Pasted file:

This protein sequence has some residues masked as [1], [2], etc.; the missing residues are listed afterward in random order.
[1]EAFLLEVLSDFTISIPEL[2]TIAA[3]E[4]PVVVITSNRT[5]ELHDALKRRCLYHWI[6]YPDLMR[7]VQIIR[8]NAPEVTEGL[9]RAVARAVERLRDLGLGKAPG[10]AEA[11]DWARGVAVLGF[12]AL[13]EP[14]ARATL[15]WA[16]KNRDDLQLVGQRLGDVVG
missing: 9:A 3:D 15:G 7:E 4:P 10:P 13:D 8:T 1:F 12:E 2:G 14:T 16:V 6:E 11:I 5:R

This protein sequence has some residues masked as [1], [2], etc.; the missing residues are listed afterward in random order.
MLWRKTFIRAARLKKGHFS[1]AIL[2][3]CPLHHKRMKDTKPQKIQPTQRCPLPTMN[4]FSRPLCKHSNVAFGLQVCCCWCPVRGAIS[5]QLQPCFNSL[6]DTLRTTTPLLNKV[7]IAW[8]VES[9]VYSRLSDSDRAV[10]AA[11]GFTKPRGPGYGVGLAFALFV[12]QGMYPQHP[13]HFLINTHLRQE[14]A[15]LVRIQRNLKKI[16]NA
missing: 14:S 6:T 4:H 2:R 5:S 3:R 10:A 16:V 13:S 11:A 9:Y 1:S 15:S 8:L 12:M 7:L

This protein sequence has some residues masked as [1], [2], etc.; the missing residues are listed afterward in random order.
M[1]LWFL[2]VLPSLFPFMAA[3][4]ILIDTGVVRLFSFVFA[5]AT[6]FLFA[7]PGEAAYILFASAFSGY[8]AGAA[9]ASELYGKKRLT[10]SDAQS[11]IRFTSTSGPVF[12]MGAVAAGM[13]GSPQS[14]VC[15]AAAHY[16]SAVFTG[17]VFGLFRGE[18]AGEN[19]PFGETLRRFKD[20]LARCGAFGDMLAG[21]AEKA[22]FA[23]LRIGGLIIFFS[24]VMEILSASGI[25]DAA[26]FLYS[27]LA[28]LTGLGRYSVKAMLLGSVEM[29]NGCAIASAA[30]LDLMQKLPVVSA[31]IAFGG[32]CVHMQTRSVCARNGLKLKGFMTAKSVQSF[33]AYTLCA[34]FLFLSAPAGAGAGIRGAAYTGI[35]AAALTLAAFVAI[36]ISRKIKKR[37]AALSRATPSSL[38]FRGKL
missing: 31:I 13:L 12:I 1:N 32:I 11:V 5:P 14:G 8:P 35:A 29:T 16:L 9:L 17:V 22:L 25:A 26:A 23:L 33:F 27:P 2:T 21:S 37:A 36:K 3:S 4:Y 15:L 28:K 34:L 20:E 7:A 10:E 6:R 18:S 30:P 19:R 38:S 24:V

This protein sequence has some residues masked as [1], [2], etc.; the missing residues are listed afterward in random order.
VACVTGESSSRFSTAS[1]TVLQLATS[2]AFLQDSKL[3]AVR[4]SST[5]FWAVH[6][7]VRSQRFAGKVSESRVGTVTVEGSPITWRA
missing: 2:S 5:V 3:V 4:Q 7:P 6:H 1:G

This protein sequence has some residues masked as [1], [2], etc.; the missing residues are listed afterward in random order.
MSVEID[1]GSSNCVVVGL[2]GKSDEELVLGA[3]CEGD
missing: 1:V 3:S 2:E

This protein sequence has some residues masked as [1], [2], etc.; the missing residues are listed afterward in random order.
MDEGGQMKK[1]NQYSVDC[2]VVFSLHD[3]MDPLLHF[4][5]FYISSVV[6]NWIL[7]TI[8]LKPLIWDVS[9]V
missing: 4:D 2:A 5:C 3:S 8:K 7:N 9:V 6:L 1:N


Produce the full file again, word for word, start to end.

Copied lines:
This protein sequence has some residues masked as [1], [2], etc.; the missing residues are listed afterward in random order.
[1]EAFLLEVLSDFTISIPEL[2]TIAA[3]E[4]PVVVITSNRT[5]ELHDALKRRCLYHWI[6]YPDLMR[7]VQIIR[8]NAPEVTEGL[9]RAVARAVERLRDLGLGKAPG[10]AEA[11]DWARGVAVLGF[12]AL[13]EP[14]ARATL[15]WA[16]KNRDDLQLVGQRLGDVVG
missing: 9:A 3:D 15:G 7:E 4:P 10:P 13:D 8:T 1:F 12:E 2:G 14:T 16:V 6:E 11:I 5:R

This protein sequence has some residues masked as [1], [2], etc.; the missing residues are listed afterward in random order.
MLWRKTFIRAARLKKGHFS[1]AIL[2][3]CPLHHKRMKDTKPQKIQPTQRCPLPTMN[4]FSRPLCKHSNVAFGLQVCCCWCPVRGAIS[5]QLQPCFNSL[6]DTLRTTTPLLNKV[7]IAW[8]VES[9]VYSRLSDSDRAV[10]AA[11]GFTKPRGPGYGVGLAFALFV[12]QGMYPQHP[13]HFLINTHLRQE[14]A[15]LVRIQRNLKKI[16]NA
missing: 14:S 6:T 4:H 2:R 5:S 3:R 10:A 16:V 13:S 11:A 9:Y 1:S 15:S 8:L 12:M 7:L

This protein sequence has some residues masked as [1], [2], etc.; the missing residues are listed afterward in random order.
M[1]LWFL[2]VLPSLFPFMAA[3][4]ILIDTGVVRLFSFVFA[5]AT[6]FLFA[7]PGEAAYILFASAFSGY[8]AGAA[9]ASELYGKKRLT[10]SDAQS[11]IRFTSTSGPVF[12]MGAVAAGM[13]GSPQS[14]VC[15]AAAHY[16]SAVFTG[17]VFGLFRGE[18]AGEN[19]PFGETLRRFKD[20]LARCGAFGDMLAG[21]AEKA[22]FA[23]LRIGGLIIFFS[24]VMEILSASGI[25]DAA[26]FLYS[27]LA[28]LTGLGRYSVKAMLLGSVEM[29]NGCAIASAA[30]LDLMQKLPVVSA[31]IAFGG[32]CVHMQTRSVCARNGLKLKGFMTAKSVQSF[33]AYTLCA[34]FLFLSAPAGAGAGIRGAAYTGI[35]AAALTLAAFVAI[36]ISRKIKKR[37]AALSRATPSSL[38]FRGKL
missing: 31:I 13:L 12:I 1:N 32:I 11:V 5:P 14:G 8:P 35:A 29:T 16:L 9:L 17:V 22:L 25:A 26:A 23:L 33:F 27:P 2:T 21:S 37:A 36:K 3:S 4:Y 15:L 28:K 34:L 20:E 7:A 10:E 6:R 18:S 30:P 19:R 38:S 24:V

This protein sequence has some residues masked as [1], [2], etc.; the missing residues are listed afterward in random order.
VACVTGESSSRFSTAS[1]TVLQLATS[2]AFLQDSKL[3]AVR[4]SST[5]FWAVH[6][7]VRSQRFAGKVSESRVGTVTVEGSPITWRA
missing: 2:S 5:V 3:V 4:Q 7:P 6:H 1:G

This protein sequence has some residues masked as [1], [2], etc.; the missing residues are listed afterward in random order.
MSVEID[1]GSSNCVVVGL[2]GKSDEELVLGA[3]CEGD
missing: 1:V 3:S 2:E

This protein sequence has some residues masked as [1], [2], etc.; the missing residues are listed afterward in random order.
MDEGGQMKK[1]NQYSVDC[2]VVFSLHD[3]MDPLLHF[4][5]FYISSVV[6]NWIL[7]TI[8]LKPLIWDVS[9]V
missing: 4:D 2:A 5:C 3:S 8:K 7:N 9:V 6:L 1:N